6. Myrica pensylvanica Mirbel in H. Duhamel du Monceau et al., Traité Arbr. Arbust. Nouv. ed. 2. : 190. 1804.
Northern bayberry, waxberry, tallow bayberry, small waxberry, tallowshrub, swamp candleberry, candlewood, candletree, tallowtree, myrique de Pennsylvanie
Cerothamnus pensylvanica (Mirbel) Moldenke; Myrica cerifera Linnaeus var. frutescens Castiglioni; M. macfarlanei Youngken
Shrubs or rarely small trees, deciduous, rhizomatous, colonial, to 2(-4.5) m. Branchlets reddish brown and gland-dotted when young, becoming whitish gray in age, otherwise densely pilose; glands yellow. Leaf blade aromatic when crushed, oblanceolate to elliptic, occasionally obovate, 2.5-6.5(-7.8) × 1.5-2.7 cm, usually membranous, less often leathery, base cuneate to attenuate, margins sometimes entire, usually serrate distal to middle, apex obtuse to rounded, sometimes acute, short-apiculate; surfaces abaxially pale green, pilose on veins, moderately to densely glandular, adaxially dark green, pilose (especially along midrib), glandless or sparsely glandular; glands yellow-brown. Inflorescences: staminate 0.4-1.8 cm; pistillate 0.3-1.4 cm. Flowers unisexual, staminate and pistillate on different plants. Staminate flowers: bract of flower shorter than staminal column, margins opaque, apically ciliate or completely glabrous, usually abaxially glabrous, occasionally densely pilose; stamens mostly 3-4. Pistillate flowers: bracteoles persistent in fruit, 4, not accrescent or adnate to fruit wall, margins slightly ciliate or glabrous, abaxially usually densely gland-dotted; ovary wall densely hirsute near apex, otherwise glabrous. Fruits globose-ellipsoid, 3.5-5.5 mm; fruit wall and warty protuberances hirsute, at least when young, hairs usually obscured by thick coat of white wax.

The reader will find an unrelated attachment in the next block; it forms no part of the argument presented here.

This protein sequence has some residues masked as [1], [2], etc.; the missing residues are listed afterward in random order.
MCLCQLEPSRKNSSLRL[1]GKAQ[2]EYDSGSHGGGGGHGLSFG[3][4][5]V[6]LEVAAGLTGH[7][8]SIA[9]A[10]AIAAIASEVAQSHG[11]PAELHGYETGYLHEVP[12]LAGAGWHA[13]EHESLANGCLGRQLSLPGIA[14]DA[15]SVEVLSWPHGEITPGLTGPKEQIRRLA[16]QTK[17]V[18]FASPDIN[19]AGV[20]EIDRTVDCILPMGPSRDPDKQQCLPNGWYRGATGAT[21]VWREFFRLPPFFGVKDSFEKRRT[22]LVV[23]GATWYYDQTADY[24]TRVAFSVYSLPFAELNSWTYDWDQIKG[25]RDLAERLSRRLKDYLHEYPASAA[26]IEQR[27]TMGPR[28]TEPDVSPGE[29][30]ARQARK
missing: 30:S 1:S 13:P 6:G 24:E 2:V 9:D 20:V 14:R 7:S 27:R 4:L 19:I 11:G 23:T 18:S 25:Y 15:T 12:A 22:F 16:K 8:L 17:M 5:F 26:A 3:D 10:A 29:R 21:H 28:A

Flowering spring-early summer, fruiting late summer-fall. Coastal dunes, pine barrens, pine-oak forests, old fields, bogs, edges of streams, ponds, and swamps; 0-325 m; St. Pierre and Miquelon; N.B., Nfld., N.S., Ont., P.E.I., Que.; Conn., Del., Maine, Md., Mass., N.H., N.J., N.Y., N.C., Ohio, Pa., R.I., Va.
Where their ranges overlap, Myrica pensylvanica hybridizes quite readily with both M . cerifera and M . heterophylla . This ease of hybridization obviously contributes to an already complicated taxonomic situation; it is a matter for further field-based investigation.